Racist and xenophobic ideologies thus serve a whole range of purposes for people left with zombie identities. They both serve to recover their dignity and to explain how they lost it in the first place. Furthermore, they serve as an outlet for the extreme amount of anger and anxiety which comes from victimization at the hands of global market forces.
With no alternative leftist narrative to effectively criticize and analyze global capitalism, the anger needs another outlet. This outlet is offered in the form of xenophobia and racism.
People with zombie identities aren’t satisfied with the regular spiel about the inevitability of the mechanisms of global capitalism and free trade. The greatest problem for victims of global market forces is that these forces are almost completely faceless and anonymous. Nobody is really responsible for the decline of American manufacturing industry as it automatically adjusts to differences in the supply and demand of labor. The closest we can come to responsible parties are the long-gone politicians and lobbyists behind old trade agreements.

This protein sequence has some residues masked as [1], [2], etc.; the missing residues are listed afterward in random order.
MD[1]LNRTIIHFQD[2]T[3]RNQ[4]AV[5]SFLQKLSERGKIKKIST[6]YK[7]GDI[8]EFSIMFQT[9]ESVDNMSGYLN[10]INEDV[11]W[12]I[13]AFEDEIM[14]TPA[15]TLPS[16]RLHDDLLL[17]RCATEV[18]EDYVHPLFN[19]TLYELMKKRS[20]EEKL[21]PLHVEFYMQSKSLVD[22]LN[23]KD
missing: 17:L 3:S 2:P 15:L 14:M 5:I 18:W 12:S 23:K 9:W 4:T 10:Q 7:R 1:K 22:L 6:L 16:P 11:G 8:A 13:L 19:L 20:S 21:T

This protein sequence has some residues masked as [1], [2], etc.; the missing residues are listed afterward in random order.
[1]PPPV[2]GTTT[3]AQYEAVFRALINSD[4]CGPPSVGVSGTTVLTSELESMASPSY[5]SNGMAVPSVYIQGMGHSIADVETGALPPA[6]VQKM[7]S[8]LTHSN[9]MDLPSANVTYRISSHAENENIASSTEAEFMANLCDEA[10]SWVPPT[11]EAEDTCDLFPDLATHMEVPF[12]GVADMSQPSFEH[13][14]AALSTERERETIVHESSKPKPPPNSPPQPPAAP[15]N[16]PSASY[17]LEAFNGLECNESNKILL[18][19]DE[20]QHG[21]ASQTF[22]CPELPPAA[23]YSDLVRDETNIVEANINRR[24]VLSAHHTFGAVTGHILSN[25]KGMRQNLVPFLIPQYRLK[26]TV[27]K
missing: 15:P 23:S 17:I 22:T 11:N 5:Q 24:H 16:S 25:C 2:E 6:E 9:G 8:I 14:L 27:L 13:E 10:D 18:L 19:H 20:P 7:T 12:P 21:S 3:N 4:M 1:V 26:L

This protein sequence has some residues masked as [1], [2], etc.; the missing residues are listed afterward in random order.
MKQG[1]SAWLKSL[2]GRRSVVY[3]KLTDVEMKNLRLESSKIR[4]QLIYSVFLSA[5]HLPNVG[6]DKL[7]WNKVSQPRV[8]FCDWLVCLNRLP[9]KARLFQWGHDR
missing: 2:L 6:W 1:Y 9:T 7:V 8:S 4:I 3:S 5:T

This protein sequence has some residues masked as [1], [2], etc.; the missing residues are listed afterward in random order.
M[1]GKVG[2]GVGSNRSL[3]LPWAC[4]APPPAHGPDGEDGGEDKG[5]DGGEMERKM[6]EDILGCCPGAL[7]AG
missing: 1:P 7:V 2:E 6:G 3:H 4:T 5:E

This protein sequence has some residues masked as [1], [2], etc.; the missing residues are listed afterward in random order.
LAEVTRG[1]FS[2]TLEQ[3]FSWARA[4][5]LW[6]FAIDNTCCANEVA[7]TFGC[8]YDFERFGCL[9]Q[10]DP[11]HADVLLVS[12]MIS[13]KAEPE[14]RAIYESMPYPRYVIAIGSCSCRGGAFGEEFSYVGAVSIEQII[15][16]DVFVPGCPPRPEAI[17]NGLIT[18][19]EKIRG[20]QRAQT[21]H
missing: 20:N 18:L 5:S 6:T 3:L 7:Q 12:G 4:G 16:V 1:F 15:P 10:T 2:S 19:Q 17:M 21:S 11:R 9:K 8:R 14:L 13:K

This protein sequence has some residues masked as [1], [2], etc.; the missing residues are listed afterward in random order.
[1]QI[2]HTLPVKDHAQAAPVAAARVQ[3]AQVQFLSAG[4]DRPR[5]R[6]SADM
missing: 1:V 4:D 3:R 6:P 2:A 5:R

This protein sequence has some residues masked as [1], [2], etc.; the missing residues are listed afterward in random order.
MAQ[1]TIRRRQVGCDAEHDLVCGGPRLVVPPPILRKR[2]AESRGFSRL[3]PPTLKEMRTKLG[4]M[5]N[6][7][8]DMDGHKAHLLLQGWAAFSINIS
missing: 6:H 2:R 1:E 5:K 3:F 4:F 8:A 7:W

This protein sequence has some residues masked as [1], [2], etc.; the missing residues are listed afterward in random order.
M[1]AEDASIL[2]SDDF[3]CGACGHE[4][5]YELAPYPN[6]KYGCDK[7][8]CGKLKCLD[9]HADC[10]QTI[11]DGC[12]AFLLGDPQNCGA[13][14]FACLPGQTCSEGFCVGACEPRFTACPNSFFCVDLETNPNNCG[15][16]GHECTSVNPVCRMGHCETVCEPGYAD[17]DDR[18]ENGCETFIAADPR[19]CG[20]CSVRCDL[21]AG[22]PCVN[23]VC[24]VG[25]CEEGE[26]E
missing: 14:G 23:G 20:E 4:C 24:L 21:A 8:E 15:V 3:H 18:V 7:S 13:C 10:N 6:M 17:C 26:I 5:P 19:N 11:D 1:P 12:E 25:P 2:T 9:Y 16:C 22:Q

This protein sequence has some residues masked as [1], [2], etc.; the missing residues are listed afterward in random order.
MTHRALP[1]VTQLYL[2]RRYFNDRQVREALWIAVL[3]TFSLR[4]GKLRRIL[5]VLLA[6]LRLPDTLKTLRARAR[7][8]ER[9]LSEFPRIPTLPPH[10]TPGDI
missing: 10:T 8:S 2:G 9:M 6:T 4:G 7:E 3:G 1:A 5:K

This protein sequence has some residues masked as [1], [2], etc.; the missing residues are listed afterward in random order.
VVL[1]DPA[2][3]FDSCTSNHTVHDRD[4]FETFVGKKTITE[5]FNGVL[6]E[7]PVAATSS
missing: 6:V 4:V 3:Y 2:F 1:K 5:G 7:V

It can be difficult to blame the structures of global capitalism because nobody really seems to have any control over them. What populist movements (like Trump’s) offer is to put a face on these frightening developments. By blaming immigrants, populists make the faceless structures of global capitalism into a substantive ‘enemy’. And by doing that, they make it possible to offer a fake solution of removing the ‘enemy’.